Visually, this was the most impressive performance by a two-year-old colt this year in Britain and there is every chance the horse can replicate the success of Atzeni’s 2013 Town Moor winner Kingston Hill, who finished second in the Epsom Derby before winning the Ladbrokes St Leger.
It was also Atzeni’s first win at the highest level since teaming up with Qatar Racing – and a breakthrough victory at the highest level in the UK for the ambitious Sheikh Fahad, who flew into Doncaster by private helicopter to witness the success.
Ladbrokes chief Mike Dillon said Elm Park is a 20-1 chance for the Derby and 16-1 for the St Leger.
With just eight runners, Atzeni decided to set the pace on his own terms and Elm Park pulled clear remorselessly when Aloft, William Buick’s first ride for Ballydoyle trainer Aidan O’Brien, briefly threatened.
The winning jockey even had time to ease down and acknowledge the crowd’s cheers before passing the post. It was a proverbial walk in the park – the winning margin was two-and- three-quarter lengths and Atzeni likened the race to a routine “piece of work” on the gallops.
He told The Yorkshire Post: “It’s great to get a Group One for the boss, even though I don’t officially start work until the New Year. The pressure is off. He’s very straightforward. He travelled nicely and I kept it simple, really. He’s a beautiful mover and he’s got a great attitude. He can only get better with age.”
Elm Park’s trainer Andrew Balding missed the race – he is in Australia where Side Glance was fourth in the Cox Plate – but his father Ian, who trained legendary 1971 Epsom Derby winner Mill Reef, was present and his exchanges with Sheikh Fahad were revealing as one of racing’s aristocrats came face to face with one of the Middle East money men investing heavily in the sport.
“I haven’t seen a horse go through the ground like that in my relatively new time in racing, he just glides through it. I think logically that the Derby is the target,” said the Sheikh.
“He didn’t handle the dip at Newmarket in the Royal Lodge,” said Balding senior as he pondered Epsom’s roller-coaster-like undulations and the contrast with Doncaster’s flat terrain.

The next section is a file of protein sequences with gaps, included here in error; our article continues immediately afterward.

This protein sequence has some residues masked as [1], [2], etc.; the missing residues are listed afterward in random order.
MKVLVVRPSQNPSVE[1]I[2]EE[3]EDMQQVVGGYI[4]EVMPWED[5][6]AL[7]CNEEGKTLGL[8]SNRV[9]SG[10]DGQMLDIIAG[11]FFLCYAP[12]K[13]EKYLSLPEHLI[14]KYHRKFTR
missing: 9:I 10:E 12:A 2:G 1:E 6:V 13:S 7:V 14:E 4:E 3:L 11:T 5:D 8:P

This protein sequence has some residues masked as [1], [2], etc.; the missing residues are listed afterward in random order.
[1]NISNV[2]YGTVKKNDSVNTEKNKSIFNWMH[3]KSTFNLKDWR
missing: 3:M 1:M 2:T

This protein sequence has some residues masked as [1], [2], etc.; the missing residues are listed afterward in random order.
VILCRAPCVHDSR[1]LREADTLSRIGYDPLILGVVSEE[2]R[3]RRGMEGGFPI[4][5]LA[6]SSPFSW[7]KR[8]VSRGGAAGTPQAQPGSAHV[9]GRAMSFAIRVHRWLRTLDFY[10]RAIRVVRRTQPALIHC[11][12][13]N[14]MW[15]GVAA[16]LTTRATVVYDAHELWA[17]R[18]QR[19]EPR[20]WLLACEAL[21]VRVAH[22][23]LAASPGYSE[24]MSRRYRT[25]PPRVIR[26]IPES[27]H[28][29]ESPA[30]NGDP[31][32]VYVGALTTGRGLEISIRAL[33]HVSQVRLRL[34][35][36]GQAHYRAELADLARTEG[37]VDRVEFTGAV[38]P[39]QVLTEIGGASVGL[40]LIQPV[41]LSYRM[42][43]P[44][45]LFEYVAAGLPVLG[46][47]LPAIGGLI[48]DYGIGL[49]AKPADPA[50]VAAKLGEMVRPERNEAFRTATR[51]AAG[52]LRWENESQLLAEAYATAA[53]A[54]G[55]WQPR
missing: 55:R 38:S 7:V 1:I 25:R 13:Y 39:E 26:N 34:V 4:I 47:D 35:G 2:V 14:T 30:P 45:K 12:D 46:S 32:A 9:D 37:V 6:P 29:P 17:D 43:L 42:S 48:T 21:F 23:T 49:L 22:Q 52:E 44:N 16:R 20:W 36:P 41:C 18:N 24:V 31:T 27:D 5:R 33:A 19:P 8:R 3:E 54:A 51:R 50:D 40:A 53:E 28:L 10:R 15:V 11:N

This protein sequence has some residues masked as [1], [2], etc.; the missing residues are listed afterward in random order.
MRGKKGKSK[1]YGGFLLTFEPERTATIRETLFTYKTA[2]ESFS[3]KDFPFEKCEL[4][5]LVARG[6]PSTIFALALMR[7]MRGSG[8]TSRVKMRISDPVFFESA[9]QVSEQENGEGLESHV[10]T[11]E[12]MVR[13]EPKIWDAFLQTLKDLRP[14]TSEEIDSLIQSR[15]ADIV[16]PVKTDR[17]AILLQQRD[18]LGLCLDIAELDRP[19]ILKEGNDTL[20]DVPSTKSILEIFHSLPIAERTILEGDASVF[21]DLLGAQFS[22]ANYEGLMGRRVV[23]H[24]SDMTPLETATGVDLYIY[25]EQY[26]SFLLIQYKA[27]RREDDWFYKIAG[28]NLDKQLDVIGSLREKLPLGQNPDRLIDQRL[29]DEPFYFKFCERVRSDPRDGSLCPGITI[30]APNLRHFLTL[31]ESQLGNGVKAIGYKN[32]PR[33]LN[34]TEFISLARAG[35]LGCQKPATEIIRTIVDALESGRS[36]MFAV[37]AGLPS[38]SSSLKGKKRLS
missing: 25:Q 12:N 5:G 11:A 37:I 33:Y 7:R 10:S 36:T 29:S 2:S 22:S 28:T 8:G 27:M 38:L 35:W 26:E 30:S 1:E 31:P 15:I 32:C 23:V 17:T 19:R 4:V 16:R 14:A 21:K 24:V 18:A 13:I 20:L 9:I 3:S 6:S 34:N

“It’s your job to teach him!” replied the Sheikh.
Balding will. Five generations of Elm Park’s equine family have passed through his family’s historic Kingsclere stables in Berkshire and the horse was owned by a syndicate – including BBC rugby union correspondent Ian Robertson – until Qatar Racing bought a major share this year.
The Qataris assume full ownership next season, but that did not stop syndicate members embracing Sheikh Fahad and Balding senior making this comparison to his horse of a lifetime: “He’s got the right temperament this horse, which is so important.
“Mill Reef had it, of course, in spades. He had a wonderful temperament. This fella certainly has it as well. Andrew does this job better than I do, so I won’t be telling him how to go about next year.”
Balding was completing a double after Dungannon prevailed at this meeting for a second successive season thanks to a fine ride by champion apprentice Oisin Murphy, who was recording his 74th and final winner of the campaign.
Murphy, who has become Qatar Racing’s second jockey, flies out to Dubai tomorrow – and could fly on to Australia to ride Caravan Rolls On in the Melbourne Cup on Tuesday week if the horse makes the cut for his new employers.
The teenager said that the highlight was winning a Group race at Haydock on Kevin Ryan’s Hot Streak.
“The trainer says the horse will be even better as a four-year-old. You can take his word for it,” said Murphy. “I’d have liked to beat Paul Hanagan’s total of 82 when he was champion apprentice, but I’ve had a lot of seconds lately which has been frustrating.”
The Doncaster undercard saw Malton trainer Richard Fahey record a 6,074-1 four-timer courtesy of Withernsea, Tachophobia, Alquimia and Latenightrequest.
The first three named horses were ridden by 18-year-old Jack Garritty – his first career treble – while the latter was a slightly unexpected win for former champion jockey Paul Hanagan.
Top Notch Tonto, owned by Swanland businessman Keith Brown and trained at Malton by Brian Ellison, will not race again this season after finishing an agonisingly close second to the fast finishing Lulu The Zulu.
Great Habton trainer Tim Easterby’s Cheltenham Festival hero Hawk High returned to winning ways at Aintree under a canny Brian Hughes ride.
Mick Meagher, racing manager for owner Trevor Hemmings, said: “There is a race at Haydock he could go for in about three weeks.”